Self-talk is the running conversation that goes on in your head nearly 24 hours a day. Even when dreaming you have self-talk. Most of the time you don’t really listen to or pay attention to what you are saying, but the words that constantly spin around in your head can have an influence on the images in your mind and your attitude, mood, self-worth, determination, and attention. People may simply be born optimistic or pessimistic, and their self-talk reflects that attitude toward life. But I hope that isn’t the case for pessimists, because living constantly in a negative mind-set can’t be much fun (or healthy). Athletes excel at beating themselves up through self-talk and negative mind-sets. Sometimes you need negative self-talk to refocus so that you pay attention to the right thing, but self-talk can become destructive and starts to hurt self-confidence if you allow it to continue. Read these two versions of a shooter’s self-talk and think about the image or place that you see:
- "I can’t believe that last shot was a 7. I have no idea how that happened. What will my coach think? That’s really going to hurt my score. I’m letting the team down. I have to shoot three 10s to recover. I hate this. Oh great, my hold is getting worse."
- "OK, that last shot was a 7. I overheld and tried too hard. I’ll set the gun down the next time that my hold starts to look like that. The gun didn’t stay in the 10 ring after the shot. I’ll take the shot as it’s going into the center. I’ll focus on following through past the shot and mentally staying in the 10 ring. I’ll be sharp and ready to react to the perfect hold and sight picture."
These thoughts are common for shooters. One version is destructive, and the other is constructive. In the first version, the shooter is not using information from the past correctly and is worrying about the future (the next three shots). In the second version, the shooter is putting the shot in the past, using what happened as information to readjust the tactics for the next shot plan, and focusing on the present. This shooter is not worried about what others think, what will happen with the next three shots, or what the total score will be. This is an example of putting energy into the things that you can control. Self-talk leads the way for this to happen. How would you rate the level of self-confidence of these two shooters? One has to dig out of a hole mentally and physically. The other doesn’t allow a poor shot to shake her or his self-confidence. This shooter knows and believes in a plan for the match and keeps using information in a constructive way to make the next shot better.
Many shooters beat themselves up mentally after a bad shot. The key is to recognize that this is happening, use it as a kick in the pants when needed to get back to working on the right things, and change it up when the self-talk is starting to be destructive. When self-talk is having a negative effect on performance, tell yourself, "Stop it!"; that it’s garbage in, garbage out (as the computer programmer saying goes); and that the garbage is ending up on your target.
After you stop the negative or pessimistic self-talk, take stock of the situation. Think about where you are in the match. Think about your match plan and what you should focus on to start making it work or at least improve it. Learn from the past and then close it off. Shut the door on it. Don’t let the past carry any weight into your present. Think about what you can accomplish with the shots and time remaining in the match. What kind of shooting will prove to you that you can overcome this challenge? This challenge may come up again, so press on and finish strong, incorporating what you learned into your new plan of action. You always have something to learn and a goal to reach; even with your last shot you can accomplish something. Never give up and never stop trying to improve. Self-talk can lead the way to higher belief in your ability and, ultimately, your self-confidence.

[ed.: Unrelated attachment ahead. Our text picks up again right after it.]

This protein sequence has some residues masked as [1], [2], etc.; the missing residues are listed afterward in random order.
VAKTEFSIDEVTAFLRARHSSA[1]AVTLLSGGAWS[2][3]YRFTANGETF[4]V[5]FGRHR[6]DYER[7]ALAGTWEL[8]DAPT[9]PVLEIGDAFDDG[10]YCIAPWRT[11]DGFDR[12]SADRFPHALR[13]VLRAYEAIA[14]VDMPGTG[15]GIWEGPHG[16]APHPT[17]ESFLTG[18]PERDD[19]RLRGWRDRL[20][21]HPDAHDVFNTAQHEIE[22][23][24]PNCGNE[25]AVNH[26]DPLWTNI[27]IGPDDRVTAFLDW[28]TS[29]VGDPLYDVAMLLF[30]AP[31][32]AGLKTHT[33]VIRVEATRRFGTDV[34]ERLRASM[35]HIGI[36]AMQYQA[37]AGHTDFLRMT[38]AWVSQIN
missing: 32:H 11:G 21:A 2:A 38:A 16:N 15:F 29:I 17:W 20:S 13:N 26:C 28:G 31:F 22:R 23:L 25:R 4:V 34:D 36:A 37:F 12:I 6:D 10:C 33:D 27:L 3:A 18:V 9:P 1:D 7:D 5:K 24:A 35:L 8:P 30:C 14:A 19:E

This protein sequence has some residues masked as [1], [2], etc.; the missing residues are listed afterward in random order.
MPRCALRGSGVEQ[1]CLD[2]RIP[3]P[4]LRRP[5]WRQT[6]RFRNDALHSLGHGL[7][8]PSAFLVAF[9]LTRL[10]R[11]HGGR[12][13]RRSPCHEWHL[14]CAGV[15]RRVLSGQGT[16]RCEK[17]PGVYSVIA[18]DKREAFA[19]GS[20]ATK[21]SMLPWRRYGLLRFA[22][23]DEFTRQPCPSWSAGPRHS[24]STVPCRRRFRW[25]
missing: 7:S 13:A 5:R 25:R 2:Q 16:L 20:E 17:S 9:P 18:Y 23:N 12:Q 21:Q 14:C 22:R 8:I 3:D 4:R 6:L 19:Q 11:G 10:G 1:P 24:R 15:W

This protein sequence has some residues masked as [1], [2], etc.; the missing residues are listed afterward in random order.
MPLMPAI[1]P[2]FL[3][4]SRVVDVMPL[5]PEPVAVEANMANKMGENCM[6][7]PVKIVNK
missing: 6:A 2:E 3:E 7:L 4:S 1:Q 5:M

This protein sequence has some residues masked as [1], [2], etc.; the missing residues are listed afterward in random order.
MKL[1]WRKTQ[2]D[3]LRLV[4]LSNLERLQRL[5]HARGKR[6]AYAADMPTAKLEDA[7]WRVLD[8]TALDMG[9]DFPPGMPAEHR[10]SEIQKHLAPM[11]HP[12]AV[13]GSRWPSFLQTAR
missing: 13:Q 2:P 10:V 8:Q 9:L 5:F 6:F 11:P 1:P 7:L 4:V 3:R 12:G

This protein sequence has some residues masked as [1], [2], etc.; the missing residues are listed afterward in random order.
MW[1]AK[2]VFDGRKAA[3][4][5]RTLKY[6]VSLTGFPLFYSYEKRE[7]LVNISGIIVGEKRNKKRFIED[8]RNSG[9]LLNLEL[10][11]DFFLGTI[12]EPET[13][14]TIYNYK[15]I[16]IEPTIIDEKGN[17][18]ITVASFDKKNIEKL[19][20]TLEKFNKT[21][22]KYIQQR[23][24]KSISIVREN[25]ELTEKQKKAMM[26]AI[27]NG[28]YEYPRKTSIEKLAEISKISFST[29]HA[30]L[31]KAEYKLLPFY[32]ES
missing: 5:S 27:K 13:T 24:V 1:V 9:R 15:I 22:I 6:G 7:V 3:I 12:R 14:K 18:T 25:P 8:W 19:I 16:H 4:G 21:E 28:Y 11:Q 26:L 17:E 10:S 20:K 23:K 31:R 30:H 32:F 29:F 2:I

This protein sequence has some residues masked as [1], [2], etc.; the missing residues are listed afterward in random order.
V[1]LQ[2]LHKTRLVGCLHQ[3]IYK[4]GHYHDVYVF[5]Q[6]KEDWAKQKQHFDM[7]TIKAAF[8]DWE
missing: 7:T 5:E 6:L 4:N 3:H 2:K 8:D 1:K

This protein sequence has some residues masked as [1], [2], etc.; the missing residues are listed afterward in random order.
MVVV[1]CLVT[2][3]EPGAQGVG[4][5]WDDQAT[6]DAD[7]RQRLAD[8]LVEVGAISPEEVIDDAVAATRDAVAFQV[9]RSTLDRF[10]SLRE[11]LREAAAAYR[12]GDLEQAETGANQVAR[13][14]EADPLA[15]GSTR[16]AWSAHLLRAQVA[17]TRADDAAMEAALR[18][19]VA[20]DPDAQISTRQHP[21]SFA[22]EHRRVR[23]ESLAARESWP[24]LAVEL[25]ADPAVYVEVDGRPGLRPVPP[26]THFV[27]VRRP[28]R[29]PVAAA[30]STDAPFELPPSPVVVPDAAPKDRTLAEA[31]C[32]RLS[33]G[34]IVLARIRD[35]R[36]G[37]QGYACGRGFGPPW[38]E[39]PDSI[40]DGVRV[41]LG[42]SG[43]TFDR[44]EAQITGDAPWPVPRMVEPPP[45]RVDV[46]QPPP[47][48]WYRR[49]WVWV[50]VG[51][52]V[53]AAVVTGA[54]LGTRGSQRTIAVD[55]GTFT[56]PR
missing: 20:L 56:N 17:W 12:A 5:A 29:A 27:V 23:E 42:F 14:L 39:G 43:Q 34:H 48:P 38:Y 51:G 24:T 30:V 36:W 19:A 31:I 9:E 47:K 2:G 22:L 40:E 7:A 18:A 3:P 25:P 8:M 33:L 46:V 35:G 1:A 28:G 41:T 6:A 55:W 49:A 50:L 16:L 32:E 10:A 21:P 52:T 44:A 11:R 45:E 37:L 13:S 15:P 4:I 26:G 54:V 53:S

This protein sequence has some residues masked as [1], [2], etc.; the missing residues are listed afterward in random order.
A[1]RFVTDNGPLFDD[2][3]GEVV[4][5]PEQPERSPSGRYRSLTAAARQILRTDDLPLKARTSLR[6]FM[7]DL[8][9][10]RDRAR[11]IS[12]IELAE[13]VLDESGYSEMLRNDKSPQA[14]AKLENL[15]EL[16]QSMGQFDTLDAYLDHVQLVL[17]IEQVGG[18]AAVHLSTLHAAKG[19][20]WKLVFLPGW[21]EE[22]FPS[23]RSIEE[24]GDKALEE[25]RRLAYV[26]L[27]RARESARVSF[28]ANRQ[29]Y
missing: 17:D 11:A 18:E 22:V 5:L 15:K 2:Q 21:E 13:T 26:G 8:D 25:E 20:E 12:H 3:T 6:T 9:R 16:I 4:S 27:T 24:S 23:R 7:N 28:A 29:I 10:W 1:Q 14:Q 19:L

Affirmations are self-talk statements that create an image, thought, or positive mind-set. Affirmations should be realistic and focus on something within your control. Use them to overcome shaky self-confidence.
Here are some examples of a shooter’s affirmations:
- "I perform well under match conditions."
- "I love to perform under pressure. It brings out the best in me."
- "I shoot great in the wind. Bring it on."
- "I am mentally inside the 10 ring."
- "I am the 10 shooter."
I used some of these affirmations in the Olympics Games and in the matches leading up to them. They shifted my focus toward challenges that I needed to confront, and they set up the framework through which I would execute my shot plan. Knowing that I had to deal with the wind, for example, I’d think about the wind with a perspective that gave me energy and excitement to separate myself from the rest of the pack. To do that, I had to analyze the wind condition for every shot, exercise patience to adjust my timing to shoot not only when the shot was right but also when the wind was right, and maintain that level of concentration throughout the performance. Affirmations can set up the framework for all of that as long as they deal with the present and carry enough resolve to have a positive effect.
If you are just starting in the sport, using the affirmation "I am an Olympic Champion" probably will not boost your self-confidence for an upcoming match. This kind of unrealistic affirmation is not in the present or under the shooter’s control. It represents a challenging long-term goal, but trying to imbed it in your subconscious now will only instill false confidence and not help you learn to use affirmations in a positive way to influence the present. Keep your affirmations focused on the current situation and make them reflect a certain aspect that you know is true. Otherwise, they are just wishful thinking without any resolve. Use affirmations in practice so that they have a positive effect on your mind-set during a match.
This is an excerpt from Rifle.